Release date:2020/6/10 10:09:04
Peptide therapeutics have played a notable role in medical practice since the advent of insulin therapy in the 1920s. Over 60 peptide drugs are approved in the United States and other major markets, and peptides continue to enter clinical development at a steady pace. Peptide drug discovery has diversified beyond its traditional focus on endogenous human peptides to include a broader range of structures identified from other natural sources or through medicinal chemistry efforts. We maintain a comprehensive dataset on peptides that have entered human clinical studies that include over 150 peptides in active development today and an additional 260 tested in human clinical trials. 

Limitations of Peptide Drugs

But, enthusiasm for peptide therapeutics was subsequently tempered by certain limitations of native peptides, such as short plasma half-life and negligible oral bioavailability. The short half-life of many peptide hormones is explained by the presence of numerous peptidases and excretory mechanisms that inactivate and clear peptides. This lability allows the body to rapidly modulate hormone levels to maintain homeostasis but is nonetheless inconvenient for many therapeutic development projects. 

Another obstacle for peptide drug development is oral bioavailability: digestive enzymes designed to break down amide bonds of ingested proteins are effective at cleaving the same bonds in peptide hormones, and the high polarity and molecular weight of peptides severely limit intestinal permeability. As oral delivery is often viewed as attractive for supporting patient compliance, the need for injection made peptides a less appealing option for indications that required chronic, outpatient therapy. (In September 2019,
FDA approved the first oral peptide drug Semaglutide tablets.)

Modification and Performance

Conjugation has emerged as a popular mechanism to alter or enhance the properties of peptide and protein drug candidates. Chemical modification of the peptide using polyethylene glycol (PEG) can improve multiple physiochemical and pharmacokinetic performance with minimal increase in manufacturing cost. PEG is a highly investigated polymer that is used in covalent modification of biopolymers as proteins and peptides. It is incorporated into the manufacturing process of the bulk API in a technique known as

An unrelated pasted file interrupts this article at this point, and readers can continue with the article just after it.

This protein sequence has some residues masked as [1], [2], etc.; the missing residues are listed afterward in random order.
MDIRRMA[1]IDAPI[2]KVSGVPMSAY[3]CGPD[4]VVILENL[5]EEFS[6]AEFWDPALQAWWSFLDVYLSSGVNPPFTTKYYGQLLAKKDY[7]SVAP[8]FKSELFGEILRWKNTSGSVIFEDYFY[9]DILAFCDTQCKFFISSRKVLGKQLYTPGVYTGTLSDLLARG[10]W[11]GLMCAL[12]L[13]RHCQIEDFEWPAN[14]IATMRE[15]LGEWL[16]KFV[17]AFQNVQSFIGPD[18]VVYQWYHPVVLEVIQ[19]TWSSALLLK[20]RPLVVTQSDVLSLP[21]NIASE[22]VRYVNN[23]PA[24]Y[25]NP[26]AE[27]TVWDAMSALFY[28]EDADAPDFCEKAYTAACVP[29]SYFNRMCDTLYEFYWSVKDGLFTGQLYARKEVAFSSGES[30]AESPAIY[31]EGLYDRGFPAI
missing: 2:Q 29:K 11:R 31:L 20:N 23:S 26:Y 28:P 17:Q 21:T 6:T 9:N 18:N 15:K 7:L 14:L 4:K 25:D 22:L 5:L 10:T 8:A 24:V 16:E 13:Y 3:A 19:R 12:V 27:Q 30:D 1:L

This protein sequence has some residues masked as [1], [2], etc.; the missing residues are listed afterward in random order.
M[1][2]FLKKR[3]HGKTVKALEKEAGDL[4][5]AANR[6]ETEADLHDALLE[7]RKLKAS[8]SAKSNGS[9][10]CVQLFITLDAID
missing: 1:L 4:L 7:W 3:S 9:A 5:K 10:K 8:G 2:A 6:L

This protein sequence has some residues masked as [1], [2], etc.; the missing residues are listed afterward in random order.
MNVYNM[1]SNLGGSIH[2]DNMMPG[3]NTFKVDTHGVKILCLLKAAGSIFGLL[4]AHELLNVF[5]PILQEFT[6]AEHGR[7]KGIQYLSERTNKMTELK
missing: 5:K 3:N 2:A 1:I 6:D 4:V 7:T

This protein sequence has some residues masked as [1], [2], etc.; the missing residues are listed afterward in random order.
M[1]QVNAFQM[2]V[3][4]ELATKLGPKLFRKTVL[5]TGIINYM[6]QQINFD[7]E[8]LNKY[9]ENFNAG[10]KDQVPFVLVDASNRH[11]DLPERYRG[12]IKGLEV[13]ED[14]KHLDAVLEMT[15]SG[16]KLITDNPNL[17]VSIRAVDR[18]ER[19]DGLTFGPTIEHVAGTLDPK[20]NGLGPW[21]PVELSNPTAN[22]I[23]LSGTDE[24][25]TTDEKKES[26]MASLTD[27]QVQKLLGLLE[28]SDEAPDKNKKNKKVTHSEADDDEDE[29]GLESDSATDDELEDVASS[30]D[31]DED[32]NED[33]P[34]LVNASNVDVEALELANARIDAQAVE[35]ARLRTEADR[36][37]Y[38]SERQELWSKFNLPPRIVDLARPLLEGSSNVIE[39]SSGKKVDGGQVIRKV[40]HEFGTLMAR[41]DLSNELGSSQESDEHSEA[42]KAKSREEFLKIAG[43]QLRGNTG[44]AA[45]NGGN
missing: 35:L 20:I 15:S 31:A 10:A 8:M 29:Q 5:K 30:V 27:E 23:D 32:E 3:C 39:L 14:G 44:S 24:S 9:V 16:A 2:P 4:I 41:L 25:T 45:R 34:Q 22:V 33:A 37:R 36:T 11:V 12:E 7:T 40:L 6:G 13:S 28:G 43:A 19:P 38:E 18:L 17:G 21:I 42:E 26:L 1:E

PEGylation. The effects of PEGylation on peptide pharmacokinetics include avoidance of reticuloendothelial (RES) clearance, mitigation of immunogenicity, and reduction of enzymatic proteolysis and of losses by renal filtration, with potentially beneficial changes in biodistribution. These effects can dramatically increase the half-life of a peptide in vivo, with potential collateral improvement in bioavailability but without adversely affecting binding and activity of the peptide ligand.

Peginesatide is a synthetic peptide, attached to polyethylene glycol ("PEGylated"). It was approved by the U.S. Food and Drug Administration for the treatment of anemia associated with chronic kidney disease (CKD) in adult patients on dialysis.  But, On June 16, 2014, Affymax and Takeda issued a press release stating that Takeda will work with the FDA to withdraw the peginesatide New Drug Application.

Peptide name Conjugated moiety Rationale for conjugation Current status
Peginesatide PEG Half-life extension Approved, then withdrawn
PEG's most common form is a
linear or branched polyether with terminal hydroxyl groups synthesized by anionic ring-opening polymerization - HO-(CH2CH2O)n-CH2CH2 -OH.

Monofunctional methoxy-PEG (mPEG) is preferred for peptide modification - CH3O-(CH2CH2O)n-CH2CH2 -OH, as it can be derivatized with a number of linkage moieties, yielding methoxyPEG-amines, -maleimides, or -carboxylic acids (Fig. 2).


Four general factors affect the performance of PEGylated peptides:

1. Molecular weight and structure - whereas PEGs of <1,000 Da can be broken down into subunits that can have some toxicity, PEGs of >1,000 Da have not demonstrated any toxicity in vivo. PEGs of up to 40-50,000 Da have been used in clinical and approved pharmaceutical applications.
2. Number of PEG chains - two or more lower-weight chains can be added to increase the total molecular weight of the PEG complex
3. Site of attachment - for each peptide, the location of the PEGylation sites has to be carefully engineered experimentally to retain the highest possible binding efficiency and activity of the peptide ligand.
4. PEGylation chemistry - the type of linkage for attaching PEG to the peptide as well as the purity of raw materials, intermediates and final product.

The latter is the most important factor determining the yield of the PEGylation process and the scalability of the manufacturing protocol. Peptide and linker have to be very pure and very stable during the conjugation reaction to yield a pure conjugate with high efficiency.

Biochempeg offers PEGylation as a cost-effective modification of peptides which has the potential to improve bioavailability compared to the unmodified molecule.

Related Article:
Types of PEGylation of Peptides

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